What Is Access Switch and Why Do We Need It?

The Cisco hierarchical model, also known as the hierarchical internetworking model, is a three-layer model for network design which is widely used in industry. It divides enterprise networks into three layers: core, distribution and access layer. As the lowest level of Cisco three-tier network model, the access layer is responsible for providing end user devices with a connection to network resources. Access layer devices contain a hub, multi-station access unit and switch. In this article, we will put emphasis on the access switch. In the meanwhile, some important features of the access switch will be introduced as well.

The Overview of Access Switch

Access switch is the only one that directly interacts with end-user devices. Because an access network switch connects the majority of devices to the network, it normally has the highest port density of all switch types. In spite of the high port count, access switch usually provides the lowest throughput per port. For example, most modern access switches come with a 10/100/1000Mbps copper Ethernet connection to end devices. While core and distribution switches commonly use between 10Gbps and 100Gbps fiber optic ports. An example of this is FS S2800-24T4F 24 port 100/1000BASE-T copper Ethernet switch. It is designed to meet the demand for cost-effective Gigabit access for enterprise networks and operators.

The Difference Between Access Switch and Other Switches

Access switch, distribution switch and core switch perform different functions. Distribution switches collect the data from all the access switches and then forward it to the core layer switches. A core switch is a high capacity switch that is generally positioned within the backbone or physical core of a network. In small networks where there are only a few servers and clients, access Ethernet switches are adequate without needing core switches or distribution switches. What is more, there is generally only one or two core switches used in a small or middle-sized network, but the distribution layer and the access layer might have multiple switches. The figure below shows where the access switches locate in a network.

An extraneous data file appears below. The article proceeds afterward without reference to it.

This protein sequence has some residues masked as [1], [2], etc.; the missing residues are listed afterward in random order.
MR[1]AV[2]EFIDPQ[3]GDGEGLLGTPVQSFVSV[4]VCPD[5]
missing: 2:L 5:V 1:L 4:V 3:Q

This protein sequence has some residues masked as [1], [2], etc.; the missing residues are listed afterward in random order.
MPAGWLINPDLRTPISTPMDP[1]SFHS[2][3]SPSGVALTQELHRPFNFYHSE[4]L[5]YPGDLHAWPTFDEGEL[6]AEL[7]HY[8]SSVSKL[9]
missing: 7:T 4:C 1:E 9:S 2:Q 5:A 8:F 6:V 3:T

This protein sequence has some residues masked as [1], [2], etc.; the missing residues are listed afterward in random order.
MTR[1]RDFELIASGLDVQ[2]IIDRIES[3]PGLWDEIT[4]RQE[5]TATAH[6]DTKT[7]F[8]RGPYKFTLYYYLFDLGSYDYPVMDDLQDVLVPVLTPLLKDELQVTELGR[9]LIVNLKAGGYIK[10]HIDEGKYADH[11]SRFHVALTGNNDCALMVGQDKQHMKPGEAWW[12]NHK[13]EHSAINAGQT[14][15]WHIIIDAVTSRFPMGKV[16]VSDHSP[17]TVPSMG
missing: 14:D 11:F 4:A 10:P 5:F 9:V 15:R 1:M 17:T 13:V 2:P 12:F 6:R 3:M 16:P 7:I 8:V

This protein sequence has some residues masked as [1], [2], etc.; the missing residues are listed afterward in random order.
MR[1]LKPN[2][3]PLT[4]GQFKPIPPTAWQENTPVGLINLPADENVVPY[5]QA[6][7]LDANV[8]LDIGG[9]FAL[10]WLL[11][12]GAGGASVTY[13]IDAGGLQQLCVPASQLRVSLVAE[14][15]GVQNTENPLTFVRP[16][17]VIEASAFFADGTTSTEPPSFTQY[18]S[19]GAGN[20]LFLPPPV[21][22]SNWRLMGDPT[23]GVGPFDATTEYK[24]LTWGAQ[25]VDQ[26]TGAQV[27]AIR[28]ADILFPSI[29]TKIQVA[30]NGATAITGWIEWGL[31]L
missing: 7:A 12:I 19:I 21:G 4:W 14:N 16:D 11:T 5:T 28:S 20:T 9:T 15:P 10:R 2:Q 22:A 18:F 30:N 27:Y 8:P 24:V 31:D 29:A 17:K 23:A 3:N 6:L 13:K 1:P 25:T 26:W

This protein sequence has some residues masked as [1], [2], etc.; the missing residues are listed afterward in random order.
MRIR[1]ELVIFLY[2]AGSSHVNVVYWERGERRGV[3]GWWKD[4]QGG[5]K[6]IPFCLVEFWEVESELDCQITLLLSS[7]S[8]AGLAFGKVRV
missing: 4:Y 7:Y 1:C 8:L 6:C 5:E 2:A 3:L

access switch in the access layer

The Important Features of Access Switch

Access layer switch facilitates the connection of end node devices to the network, such as PC, modems, IP phone, printers and etc. On this account, they offer many features that the upper tiers do not require. For example, an access switch can create separate collision domains for each connected node to improve performance. What is more, some access switches support Power over Ethernet. An access Gigabit PoE switch can supply power to many endpoint devices, including wireless access points and security cameras. Additionally, the access layer switch is more adept at interacting with endpoints from a security perspective. Port security, 802.1X authentication, and other security mechanisms are built directly onto access switch software.


In the construction of a network, there might be the access switch, distribution switch, and core switch. Although the access switch is not usually used in a large network, a smaller network is where access switch comes in. As the demand for higher Ethernet speeds and more enhanced link utilization increases, data center networking is requiring the 10GbE switch at the access layer to optimize performance. If you have demand for access switches, FS could provide and satisfy your needs.

Related Articles: FS.COM LAN Access 10G Switch Analysis

                               What Is a Core Switch and Why Do We Need It?

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